There’s been a little commotion about Butler’s three-point shooting, and rightfully so. He hasn’t shot even 25% from deep in a season yet with Miami. And the long-distance shot essentially wasn’t part of his game during the regular season, as Butler attempted only two a night. In the playoffs, Butler is shooting 4.4 threes a game and connecting on 36.4% of them. That’s shockingly good! Seriously, here is a list of players Butler is shooting (or has shot) better than from three in the playoffs: Stephen Curry, Jayson Tatum, Kevin Durant, C.J. McCollum and, for good measure, his teammate Tyler Herro.
Frankly, there is almost no way to explain Butler’s uptick in conversions from deep. Sure, he works on that shot daily if you watch his Instagram stories. It’s still unfathomable to see him shoot so much better on a higher volume. And yet that may not even be the most impressive part of Butler’s postseason run.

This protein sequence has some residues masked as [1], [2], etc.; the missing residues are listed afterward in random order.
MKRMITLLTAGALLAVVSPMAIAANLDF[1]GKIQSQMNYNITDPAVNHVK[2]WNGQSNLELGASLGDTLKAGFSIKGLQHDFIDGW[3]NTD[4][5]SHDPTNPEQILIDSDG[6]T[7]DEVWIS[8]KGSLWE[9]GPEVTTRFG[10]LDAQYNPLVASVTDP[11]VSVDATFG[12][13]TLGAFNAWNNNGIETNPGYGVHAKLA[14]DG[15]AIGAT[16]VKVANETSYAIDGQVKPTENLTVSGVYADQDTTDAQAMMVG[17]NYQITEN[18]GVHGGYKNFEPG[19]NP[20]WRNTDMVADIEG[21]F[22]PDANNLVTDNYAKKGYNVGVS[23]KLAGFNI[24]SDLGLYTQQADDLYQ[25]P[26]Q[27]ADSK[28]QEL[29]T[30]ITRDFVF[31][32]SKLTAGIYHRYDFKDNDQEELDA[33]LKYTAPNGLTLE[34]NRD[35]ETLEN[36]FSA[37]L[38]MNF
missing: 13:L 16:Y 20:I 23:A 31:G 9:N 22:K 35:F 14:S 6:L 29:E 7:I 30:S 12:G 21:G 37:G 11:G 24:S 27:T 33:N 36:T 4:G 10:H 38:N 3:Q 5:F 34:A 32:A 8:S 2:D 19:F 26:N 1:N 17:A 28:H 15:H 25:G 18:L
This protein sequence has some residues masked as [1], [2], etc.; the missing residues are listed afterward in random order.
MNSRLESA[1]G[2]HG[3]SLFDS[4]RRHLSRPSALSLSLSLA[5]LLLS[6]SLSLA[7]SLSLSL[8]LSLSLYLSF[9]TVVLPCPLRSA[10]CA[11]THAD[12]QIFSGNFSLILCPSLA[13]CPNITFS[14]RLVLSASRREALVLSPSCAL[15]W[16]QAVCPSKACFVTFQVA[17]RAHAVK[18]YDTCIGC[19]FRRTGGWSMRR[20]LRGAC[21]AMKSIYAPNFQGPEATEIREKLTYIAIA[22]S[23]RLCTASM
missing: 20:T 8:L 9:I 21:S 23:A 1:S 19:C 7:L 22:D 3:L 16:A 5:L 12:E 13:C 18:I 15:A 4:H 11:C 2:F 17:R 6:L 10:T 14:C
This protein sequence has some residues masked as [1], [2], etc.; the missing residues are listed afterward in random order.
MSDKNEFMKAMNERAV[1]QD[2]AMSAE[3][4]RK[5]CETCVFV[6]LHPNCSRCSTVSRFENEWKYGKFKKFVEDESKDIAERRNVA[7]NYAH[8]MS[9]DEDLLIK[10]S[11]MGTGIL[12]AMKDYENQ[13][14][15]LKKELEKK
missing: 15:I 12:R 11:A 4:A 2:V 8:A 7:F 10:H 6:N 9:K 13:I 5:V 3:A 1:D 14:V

Butler has been absolutely lights out in the paint through the first two rounds. He is shooting seven attempts a night inside the restricted area and hitting 71.4% of his attempts, the only non-center with at least five attempts in that zone shooting at least 70%. He’s also been great between the foul line and the restricted area, shooting 61.1%, fourth-best among all players attempting at least three shots from there a night. Both percentages are improvements from the regular season, and once closest to the hoop especially, Butler seems more keen on scoring than playmaking as he often was during the regular season. Butler’s footwork frequently buys him advantageous looks, as his pivots shake eager defenders near the hoop. (And he’s not scared of contact either, getting to the line 7.8 times a contest.)